If you think body temperature is the only parameter controlling the sweating process, think again. Actually, you are right in terms of it being the principle mechanism involved in dictating whether the body will sweat. A thermoregulating center within the brain senses our body temperature and when it begins to rise, signals are fired out to the eccrine sweat glands via our nervous system. Our sweat glands then begin to pump out sweat to maintain a temperature that will keep our vital organs from overheating.
Sensors that feel our blood pressure (called "baroreceptors"; from the word 'baros', greek for weight; similar to barometer), and sensors that detect our fluid balance are also involved. If we begin to lose too much water and start to become 'hypovolemic' ( a loss of blood plasma volume) these baroreceptors sense a drop in blood pressure and fluid sensors will begin to put the brakes on the sweating process in efforts to reverse the fluid loss.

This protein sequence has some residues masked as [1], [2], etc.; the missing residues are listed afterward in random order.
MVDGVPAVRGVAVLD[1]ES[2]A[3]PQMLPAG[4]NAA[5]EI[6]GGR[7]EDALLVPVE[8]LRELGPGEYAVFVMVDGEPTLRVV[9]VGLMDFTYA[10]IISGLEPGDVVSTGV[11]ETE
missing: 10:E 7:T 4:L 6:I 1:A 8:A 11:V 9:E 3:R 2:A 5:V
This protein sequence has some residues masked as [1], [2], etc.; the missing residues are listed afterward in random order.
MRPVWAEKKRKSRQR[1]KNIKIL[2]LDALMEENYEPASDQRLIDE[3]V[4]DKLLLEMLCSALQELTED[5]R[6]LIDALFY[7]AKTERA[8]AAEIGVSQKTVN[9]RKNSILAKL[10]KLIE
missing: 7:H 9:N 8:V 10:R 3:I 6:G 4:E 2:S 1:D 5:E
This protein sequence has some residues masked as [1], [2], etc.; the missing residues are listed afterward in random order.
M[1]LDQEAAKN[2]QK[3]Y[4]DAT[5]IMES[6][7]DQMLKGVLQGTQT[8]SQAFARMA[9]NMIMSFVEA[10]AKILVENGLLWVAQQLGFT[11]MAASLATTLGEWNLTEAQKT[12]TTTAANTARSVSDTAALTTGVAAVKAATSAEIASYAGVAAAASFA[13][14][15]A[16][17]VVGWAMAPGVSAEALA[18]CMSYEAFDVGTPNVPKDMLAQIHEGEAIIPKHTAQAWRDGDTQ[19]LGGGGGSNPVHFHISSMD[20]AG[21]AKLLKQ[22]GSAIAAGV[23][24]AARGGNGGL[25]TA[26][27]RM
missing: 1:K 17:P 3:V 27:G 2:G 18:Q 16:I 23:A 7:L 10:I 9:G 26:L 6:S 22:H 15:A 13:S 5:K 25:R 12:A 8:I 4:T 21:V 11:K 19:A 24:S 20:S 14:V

The body has many types of sensors (e.g. chemoreceptors that detect blood oxygen, carbon dioxide and pH) designed to keep critical bodily functions in balance. Fluid volume is one of those parameters. And because hypovolemia can actually be life threatening, that's the reason we need to stay hydrated (drink fluids) during intense exercise or heat waves.
Sweating and Non-thermal Sensors